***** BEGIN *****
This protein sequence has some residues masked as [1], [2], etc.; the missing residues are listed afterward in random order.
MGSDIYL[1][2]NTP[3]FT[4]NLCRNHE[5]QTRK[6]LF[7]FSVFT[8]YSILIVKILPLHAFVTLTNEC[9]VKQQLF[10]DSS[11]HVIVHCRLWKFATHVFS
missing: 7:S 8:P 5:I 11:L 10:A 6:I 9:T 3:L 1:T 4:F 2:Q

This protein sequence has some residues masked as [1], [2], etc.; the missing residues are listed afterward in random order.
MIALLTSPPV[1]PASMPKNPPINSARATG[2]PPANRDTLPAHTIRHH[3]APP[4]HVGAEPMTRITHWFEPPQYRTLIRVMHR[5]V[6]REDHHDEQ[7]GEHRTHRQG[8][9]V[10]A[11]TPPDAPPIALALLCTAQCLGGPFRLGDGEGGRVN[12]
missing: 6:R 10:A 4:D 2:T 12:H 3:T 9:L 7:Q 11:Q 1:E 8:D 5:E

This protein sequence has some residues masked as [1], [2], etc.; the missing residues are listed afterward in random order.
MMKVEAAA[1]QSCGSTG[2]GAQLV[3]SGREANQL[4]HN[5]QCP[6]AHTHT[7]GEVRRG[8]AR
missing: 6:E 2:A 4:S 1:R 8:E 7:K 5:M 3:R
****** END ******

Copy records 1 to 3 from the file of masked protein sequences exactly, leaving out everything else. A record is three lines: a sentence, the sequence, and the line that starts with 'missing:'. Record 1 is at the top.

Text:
This protein sequence has some residues masked as [1], [2], etc.; the missing residues are listed afterward in random order.
MGSDIYL[1][2]NTP[3]FT[4]NLCRNHE[5]QTRK[6]LF[7]FSVFT[8]YSILIVKILPLHAFVTLTNEC[9]VKQQLF[10]DSS[11]HVIVHCRLWKFATHVFS
missing: 7:S 8:P 5:I 11:L 10:A 6:I 9:T 3:L 1:T 4:F 2:Q

This protein sequence has some residues masked as [1], [2], etc.; the missing residues are listed afterward in random order.
MIALLTSPPV[1]PASMPKNPPINSARATG[2]PPANRDTLPAHTIRHH[3]APP[4]HVGAEPMTRITHWFEPPQYRTLIRVMHR[5]V[6]REDHHDEQ[7]GEHRTHRQG[8][9]V[10]A[11]TPPDAPPIALALLCTAQCLGGPFRLGDGEGGRVN[12]
missing: 6:R 10:A 4:D 2:T 12:H 3:T 9:L 7:Q 11:Q 1:E 8:D 5:E

This protein sequence has some residues masked as [1], [2], etc.; the missing residues are listed afterward in random order.
MMKVEAAA[1]QSCGSTG[2]GAQLV[3]SGREANQL[4]HN[5]QCP[6]AHTHT[7]GEVRRG[8]AR
missing: 6:E 2:A 4:S 1:R 8:E 7:K 5:M 3:R